Commensalism Interaction- Definition, Types and Examples

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Commensalism Definition

Commensalism is a type of ecological interaction between two or more species where one of the species is benefitted without either harming or benefitting the other.

  • Commensalism is a positive interaction but is quite different interactions like mutualism or parasitism.
  • It is usually a long term relationship where some species remain in the interaction for their entire life.
  • The interaction mostly exists between a larger host and a smaller commensal. The organisms that provide the benefit but are unaffected is the host and the organism which is benefitted from the interaction is the commensal.
  • The commensal might even demonstrate different forms of structural and functional adaptation based on the relationship.
  • The term commensalism is derived from the term ‘commensal’ which means eating at the same table. The term was popularized in ecology by Pierre-Joseph van Beneden in 1876.
  • The benefits obtained by the commensal from the interaction can either be services like transportation, protection, or resources like nutrients.
  • Commensalism, like most ecological interaction, has played essential roles in evolution as the interactions and adaptations accumulate over time.
  • This form of interaction can exist between the organisms of the same species or different species.
Commensalism Interaction
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Types of Commensalism

Commensalism is of different types depending on the strength and duration of the interaction and the purposes. 

1. Inquilinism

  • Inquilinism is a type of commensalism where one of the species uses the body or a cavity with the body of the other organisms as a living.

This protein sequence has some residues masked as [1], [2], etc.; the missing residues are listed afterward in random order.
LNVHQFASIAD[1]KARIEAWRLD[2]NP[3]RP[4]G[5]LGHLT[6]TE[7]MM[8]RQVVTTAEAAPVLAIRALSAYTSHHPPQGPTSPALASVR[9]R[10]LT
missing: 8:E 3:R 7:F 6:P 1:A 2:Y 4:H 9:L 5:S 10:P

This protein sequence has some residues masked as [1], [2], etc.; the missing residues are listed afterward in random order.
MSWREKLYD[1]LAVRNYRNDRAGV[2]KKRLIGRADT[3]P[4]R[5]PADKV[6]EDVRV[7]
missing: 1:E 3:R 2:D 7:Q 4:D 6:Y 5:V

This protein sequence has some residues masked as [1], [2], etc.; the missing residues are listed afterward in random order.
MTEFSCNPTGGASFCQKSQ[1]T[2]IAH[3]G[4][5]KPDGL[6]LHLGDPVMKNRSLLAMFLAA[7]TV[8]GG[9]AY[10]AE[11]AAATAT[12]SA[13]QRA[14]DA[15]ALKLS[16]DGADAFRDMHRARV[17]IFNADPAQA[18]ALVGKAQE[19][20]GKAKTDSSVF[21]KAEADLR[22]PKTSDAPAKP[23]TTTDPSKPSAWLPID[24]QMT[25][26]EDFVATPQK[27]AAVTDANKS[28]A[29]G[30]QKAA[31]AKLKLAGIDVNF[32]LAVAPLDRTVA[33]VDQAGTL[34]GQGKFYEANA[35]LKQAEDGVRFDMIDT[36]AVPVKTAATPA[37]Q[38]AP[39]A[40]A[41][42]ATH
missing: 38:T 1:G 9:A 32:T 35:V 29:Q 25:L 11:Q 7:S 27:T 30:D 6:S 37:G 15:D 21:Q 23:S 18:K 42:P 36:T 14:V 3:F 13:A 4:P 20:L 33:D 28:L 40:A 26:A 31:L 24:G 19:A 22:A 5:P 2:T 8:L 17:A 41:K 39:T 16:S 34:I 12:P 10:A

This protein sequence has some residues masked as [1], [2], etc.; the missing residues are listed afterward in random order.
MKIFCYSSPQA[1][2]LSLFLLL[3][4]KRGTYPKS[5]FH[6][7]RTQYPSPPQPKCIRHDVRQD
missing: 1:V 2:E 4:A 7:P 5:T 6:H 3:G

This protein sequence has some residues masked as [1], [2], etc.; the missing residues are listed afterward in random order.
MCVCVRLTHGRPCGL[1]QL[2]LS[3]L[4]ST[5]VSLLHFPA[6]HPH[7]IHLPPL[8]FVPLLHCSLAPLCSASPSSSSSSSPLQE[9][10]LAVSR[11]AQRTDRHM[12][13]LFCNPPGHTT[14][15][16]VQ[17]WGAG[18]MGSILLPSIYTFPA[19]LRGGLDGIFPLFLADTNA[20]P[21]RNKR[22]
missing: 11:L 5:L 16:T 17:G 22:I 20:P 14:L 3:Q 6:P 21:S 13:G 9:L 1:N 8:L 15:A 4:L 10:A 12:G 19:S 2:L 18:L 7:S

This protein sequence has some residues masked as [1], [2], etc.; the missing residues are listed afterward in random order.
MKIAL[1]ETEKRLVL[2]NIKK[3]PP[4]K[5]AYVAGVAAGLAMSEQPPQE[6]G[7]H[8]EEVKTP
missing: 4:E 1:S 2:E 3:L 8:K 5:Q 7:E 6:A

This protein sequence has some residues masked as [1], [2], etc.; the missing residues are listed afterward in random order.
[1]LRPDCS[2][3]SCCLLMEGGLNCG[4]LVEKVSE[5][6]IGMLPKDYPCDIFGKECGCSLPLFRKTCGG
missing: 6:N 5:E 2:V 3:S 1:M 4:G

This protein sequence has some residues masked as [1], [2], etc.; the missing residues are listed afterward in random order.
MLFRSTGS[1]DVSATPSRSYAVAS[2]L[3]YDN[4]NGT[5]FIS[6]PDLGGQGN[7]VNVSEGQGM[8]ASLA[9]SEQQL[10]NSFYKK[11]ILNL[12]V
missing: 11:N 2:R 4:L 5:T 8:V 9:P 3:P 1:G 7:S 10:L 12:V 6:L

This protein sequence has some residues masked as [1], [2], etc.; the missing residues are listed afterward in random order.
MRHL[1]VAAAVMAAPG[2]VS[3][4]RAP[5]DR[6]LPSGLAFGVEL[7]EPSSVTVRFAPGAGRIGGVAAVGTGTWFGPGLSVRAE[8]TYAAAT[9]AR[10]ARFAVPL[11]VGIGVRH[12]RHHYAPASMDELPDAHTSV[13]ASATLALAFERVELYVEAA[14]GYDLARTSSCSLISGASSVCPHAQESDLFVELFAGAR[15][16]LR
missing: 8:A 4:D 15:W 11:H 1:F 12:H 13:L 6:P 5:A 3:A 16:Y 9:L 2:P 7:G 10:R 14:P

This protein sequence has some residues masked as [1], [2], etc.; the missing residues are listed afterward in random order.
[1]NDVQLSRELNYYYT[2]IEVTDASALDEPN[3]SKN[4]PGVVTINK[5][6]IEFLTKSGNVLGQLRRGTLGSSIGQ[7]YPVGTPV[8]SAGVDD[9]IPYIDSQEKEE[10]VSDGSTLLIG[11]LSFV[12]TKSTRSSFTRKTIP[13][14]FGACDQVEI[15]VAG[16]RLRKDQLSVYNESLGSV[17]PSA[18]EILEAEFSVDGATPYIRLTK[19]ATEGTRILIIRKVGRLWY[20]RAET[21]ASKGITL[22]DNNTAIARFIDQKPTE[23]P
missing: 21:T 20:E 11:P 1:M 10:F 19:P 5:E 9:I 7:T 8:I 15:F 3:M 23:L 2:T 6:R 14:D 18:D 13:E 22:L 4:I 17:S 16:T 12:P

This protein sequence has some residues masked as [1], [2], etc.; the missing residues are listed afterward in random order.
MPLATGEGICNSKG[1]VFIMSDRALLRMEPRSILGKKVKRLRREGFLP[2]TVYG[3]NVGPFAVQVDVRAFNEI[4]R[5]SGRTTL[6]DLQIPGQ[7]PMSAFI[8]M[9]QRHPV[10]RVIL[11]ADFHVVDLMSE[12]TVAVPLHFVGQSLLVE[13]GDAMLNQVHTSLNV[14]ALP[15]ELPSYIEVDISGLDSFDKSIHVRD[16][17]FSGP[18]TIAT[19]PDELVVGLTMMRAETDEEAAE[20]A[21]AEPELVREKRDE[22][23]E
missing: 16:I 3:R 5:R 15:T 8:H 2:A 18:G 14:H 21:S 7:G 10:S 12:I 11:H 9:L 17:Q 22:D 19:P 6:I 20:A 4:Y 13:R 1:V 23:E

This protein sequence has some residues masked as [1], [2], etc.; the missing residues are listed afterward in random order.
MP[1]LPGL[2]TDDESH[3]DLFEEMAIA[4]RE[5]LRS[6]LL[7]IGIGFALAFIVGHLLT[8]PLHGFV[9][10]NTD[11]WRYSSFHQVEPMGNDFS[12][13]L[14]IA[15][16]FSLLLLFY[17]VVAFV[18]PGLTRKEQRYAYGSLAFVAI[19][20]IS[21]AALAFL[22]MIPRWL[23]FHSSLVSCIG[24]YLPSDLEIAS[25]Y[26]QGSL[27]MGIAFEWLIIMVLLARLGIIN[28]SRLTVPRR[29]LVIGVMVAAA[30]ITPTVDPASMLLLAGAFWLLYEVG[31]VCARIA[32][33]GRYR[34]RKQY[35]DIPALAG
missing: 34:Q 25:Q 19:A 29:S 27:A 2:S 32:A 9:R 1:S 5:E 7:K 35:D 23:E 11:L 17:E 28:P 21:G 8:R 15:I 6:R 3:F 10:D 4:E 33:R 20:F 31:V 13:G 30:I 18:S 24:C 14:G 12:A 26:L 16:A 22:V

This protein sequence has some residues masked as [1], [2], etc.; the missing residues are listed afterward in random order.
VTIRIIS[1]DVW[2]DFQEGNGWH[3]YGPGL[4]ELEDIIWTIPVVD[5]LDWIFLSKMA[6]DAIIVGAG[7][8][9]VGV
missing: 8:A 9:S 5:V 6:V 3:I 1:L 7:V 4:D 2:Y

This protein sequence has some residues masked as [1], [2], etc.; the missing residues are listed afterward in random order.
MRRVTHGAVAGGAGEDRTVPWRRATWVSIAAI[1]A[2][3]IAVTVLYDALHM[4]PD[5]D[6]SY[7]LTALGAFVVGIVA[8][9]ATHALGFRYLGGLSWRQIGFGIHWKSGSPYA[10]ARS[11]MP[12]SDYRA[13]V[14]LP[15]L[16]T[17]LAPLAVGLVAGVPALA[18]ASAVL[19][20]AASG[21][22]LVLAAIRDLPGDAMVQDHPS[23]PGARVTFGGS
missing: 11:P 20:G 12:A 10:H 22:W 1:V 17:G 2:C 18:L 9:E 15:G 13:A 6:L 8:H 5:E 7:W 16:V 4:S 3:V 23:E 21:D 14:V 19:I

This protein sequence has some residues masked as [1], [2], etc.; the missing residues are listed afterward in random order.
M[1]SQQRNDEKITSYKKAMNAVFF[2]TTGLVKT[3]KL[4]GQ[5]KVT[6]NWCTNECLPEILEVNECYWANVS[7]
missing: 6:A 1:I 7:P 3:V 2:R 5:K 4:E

• In this form of commensalism, one of the species is benefitted as it attains shelter while the other species remain unaffected.
  • Inquilinism exhibits resource commensalism where the commensal attains a resource in the form of shelter.

Example- Scarab beetles and flies

  • Scarab beetles roll balls of dung which they then bury underground in burrows as a food source for their immatures. When they roll the ball, small flies are attracted to the dung.
  • The adult flies lay their eggs in the ball and escape from the burrow before the beetles seal the holes.
  • The fly larvae in the ball share the dung with the beetles’ larvae without negatively impacting the host.
  • The larvae beetles then develop into adult beetles and dig out of the burrow while releasing the adult flies.
  • Thus, the species exist in a commensal relationship for a short period of time, and the interaction is essential for the lifecycle of the flies.

2. Metabiosis

  • Metabiosis is a form of commensalism where the host species unintentionally creates a suitable environment for the commensal.
  • In metabiosis, most commensal use the remains of some part of the remains of the host for their benefit.
  • The commensal might use the remains of the host as tools for their survival or as a form of protection.
  • The host species involved in this form of interaction are usually large, whereas the commensals are small.

Example- Hermit crabs and gastropod shell

  • Hermit crabs live inside the empty gastropod shell to protect their soft abdominal exoskeleton.
  • The shell protects the animals against predation, desiccation, thermal and osmotic stress. Hermits continuously evolve to rapidly access good quality shells through competitive interactions with other individuals and aggregation.
  • Some of the hermit crabs also carry the shells around with them as portable homes which also protect the organisms against predation and other conditions.